The architects who designed the new Twins ballpark say they created a stadium to provide a more fan-friendly experience.
The seats will be a little bit wider, and there will be a little bit more legroom than there is at the Metrodome.
The open concourses will allow fans to see the field when they get up to buy a hot dog or use the rest room.
"This is a ballpark for the ages," said Earl Santee, principal of HOK Sport. His firm worked with local architects HGA to create the design.
Santee says the design takes advantage of the limitations presented by the site. The eight-acre footprint is relatively small compared to most major league stadiums. But Santee says the Twins ballpark will stand out from the others.
"This is a ballpark that looks forward. It looks about being state of the art. It looks about being fan-friendly," said Santee. "And it's a ballpark that will be remembered, I think, that will separate it from everything else."
The ballpark won't look like others, either. Santee says the design is inspired by natural elements found only here -- from the Minnesota limestone that will wrap around the structure's exterior, to the seasonal plantings and fir trees that will sit behind the centerfield fence.
“This is a ballpark for the ages.”Earl Santee, principal of HOK Sport
Of course, Minnesota is also known for its weather. The opening of the baseball season this April has been ushered in with snow, and temperatures 20 degrees below normal. The new stadium has no roof, and some have questioned whether an open-air stadium is the right way to go.
Santee says the field will be heated to a temperature that can melt spring snowfall, and there will be some shelter available for fans.
"The reason for having the concourses open air to the field actually provides shelter for folks. If they want to go on the concourse, they can still see the game but they're under cover," said Santee.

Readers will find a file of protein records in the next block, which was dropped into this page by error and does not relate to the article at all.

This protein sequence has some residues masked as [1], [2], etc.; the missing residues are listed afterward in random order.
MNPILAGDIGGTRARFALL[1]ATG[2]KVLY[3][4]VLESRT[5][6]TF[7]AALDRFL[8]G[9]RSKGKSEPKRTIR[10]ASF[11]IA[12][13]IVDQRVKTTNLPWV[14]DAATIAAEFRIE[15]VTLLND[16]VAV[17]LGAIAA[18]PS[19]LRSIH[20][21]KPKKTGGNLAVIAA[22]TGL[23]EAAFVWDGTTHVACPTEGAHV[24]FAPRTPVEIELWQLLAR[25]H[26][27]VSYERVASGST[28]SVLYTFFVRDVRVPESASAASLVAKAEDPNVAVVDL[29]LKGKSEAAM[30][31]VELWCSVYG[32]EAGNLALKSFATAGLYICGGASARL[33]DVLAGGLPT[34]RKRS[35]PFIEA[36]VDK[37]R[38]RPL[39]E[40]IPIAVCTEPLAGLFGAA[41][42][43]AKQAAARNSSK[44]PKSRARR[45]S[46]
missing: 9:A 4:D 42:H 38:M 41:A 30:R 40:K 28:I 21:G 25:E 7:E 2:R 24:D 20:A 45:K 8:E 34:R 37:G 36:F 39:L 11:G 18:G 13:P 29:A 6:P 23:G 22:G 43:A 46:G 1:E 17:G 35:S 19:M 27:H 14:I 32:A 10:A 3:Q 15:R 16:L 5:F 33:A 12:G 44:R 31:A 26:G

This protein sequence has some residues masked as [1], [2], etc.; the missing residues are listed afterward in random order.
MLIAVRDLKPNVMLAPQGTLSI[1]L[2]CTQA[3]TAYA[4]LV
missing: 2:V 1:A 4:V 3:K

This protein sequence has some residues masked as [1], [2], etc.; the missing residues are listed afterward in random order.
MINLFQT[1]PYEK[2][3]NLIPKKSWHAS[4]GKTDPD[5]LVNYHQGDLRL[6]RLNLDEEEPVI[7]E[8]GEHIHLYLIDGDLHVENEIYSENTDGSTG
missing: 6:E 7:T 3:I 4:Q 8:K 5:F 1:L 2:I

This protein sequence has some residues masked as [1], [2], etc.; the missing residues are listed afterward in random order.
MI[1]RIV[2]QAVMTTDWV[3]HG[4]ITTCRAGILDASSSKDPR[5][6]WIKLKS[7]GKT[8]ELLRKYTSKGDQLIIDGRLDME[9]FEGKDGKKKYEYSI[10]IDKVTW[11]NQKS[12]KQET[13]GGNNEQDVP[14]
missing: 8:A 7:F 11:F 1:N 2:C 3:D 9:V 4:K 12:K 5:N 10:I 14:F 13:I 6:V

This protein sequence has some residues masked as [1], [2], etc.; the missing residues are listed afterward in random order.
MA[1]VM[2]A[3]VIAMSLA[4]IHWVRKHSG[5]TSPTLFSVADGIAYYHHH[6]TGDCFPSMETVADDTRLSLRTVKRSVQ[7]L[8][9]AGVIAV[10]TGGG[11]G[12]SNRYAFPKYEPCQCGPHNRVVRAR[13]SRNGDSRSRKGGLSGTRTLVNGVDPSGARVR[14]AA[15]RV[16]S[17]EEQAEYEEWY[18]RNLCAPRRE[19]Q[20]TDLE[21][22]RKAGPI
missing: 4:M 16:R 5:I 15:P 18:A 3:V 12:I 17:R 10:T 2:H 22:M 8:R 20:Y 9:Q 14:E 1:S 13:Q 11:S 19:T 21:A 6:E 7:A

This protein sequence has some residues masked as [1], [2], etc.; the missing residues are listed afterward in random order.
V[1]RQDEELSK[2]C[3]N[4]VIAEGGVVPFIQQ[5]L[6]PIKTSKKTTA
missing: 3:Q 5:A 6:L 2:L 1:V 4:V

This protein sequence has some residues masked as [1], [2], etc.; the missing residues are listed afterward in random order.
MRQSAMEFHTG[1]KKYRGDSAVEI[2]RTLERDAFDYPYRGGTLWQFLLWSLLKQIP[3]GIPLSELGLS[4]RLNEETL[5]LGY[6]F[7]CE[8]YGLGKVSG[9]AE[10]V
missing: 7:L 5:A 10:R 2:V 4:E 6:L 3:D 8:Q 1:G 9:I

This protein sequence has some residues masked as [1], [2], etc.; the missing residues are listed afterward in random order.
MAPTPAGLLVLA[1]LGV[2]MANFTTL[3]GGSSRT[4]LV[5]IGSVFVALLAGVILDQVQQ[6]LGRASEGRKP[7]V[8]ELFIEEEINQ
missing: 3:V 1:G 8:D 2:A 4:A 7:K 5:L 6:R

Santee estimates that there's enough out-of-the-weather cover for about 10,000 fans.
In order to cover all 40,000 fans with a retractable roof, the team or Hennepin County would have to add another $100 million or so to the $330 million pricetag. Hennepin County taxpayers are already footing the bill for two-thirds of the park's cost.
Former Senate Majority Leader Dean Johnson supported public funding for a Twins stadium when he was in office. He was on hand for the unveiling of the design.
Johnson remembers the roof issue often came up in talks about stadium funding, especially from people who, like Johnson, live outside the Twin Cities.
"When we were debating this in the legislative session, that question was asked. And it's anticipated that six to eight games could be rained out, or simply be too cold to play in Minnesota," said Johnson.
The lobby level of the Hennepin County Government Center was full of people Thursday afternoon, gazing at drawings of the new stadium. Even without a roof, baseball fan Lisa Newell likes what she sees.
"I like it. I like that Kasota stone on the front and the glass. It doesn't look like -- my husband is from Cleveland -- like Jacobs Field," Newell said, referring to the 1990s when new baseball stadiums were designed with an "old-time" feel.
Newell says she's traveled to ballparks in other states, including Arizona, where there's a retractable roof to keep out the hot sun.
Newell doesn't think the Twins stadium needs a roof. She thinks the team could mitigate any weather problems with a schedule change that would keep the Twins on the road for the first days of the season.
"I wouldn't have a problem if they didn't play their first home game until 10 days into the season," Newell said.
County officials are still working to finalize a few more land use agreements before they can acquire the land and start breaking ground on the new ballpark. But they believe that can start in early May.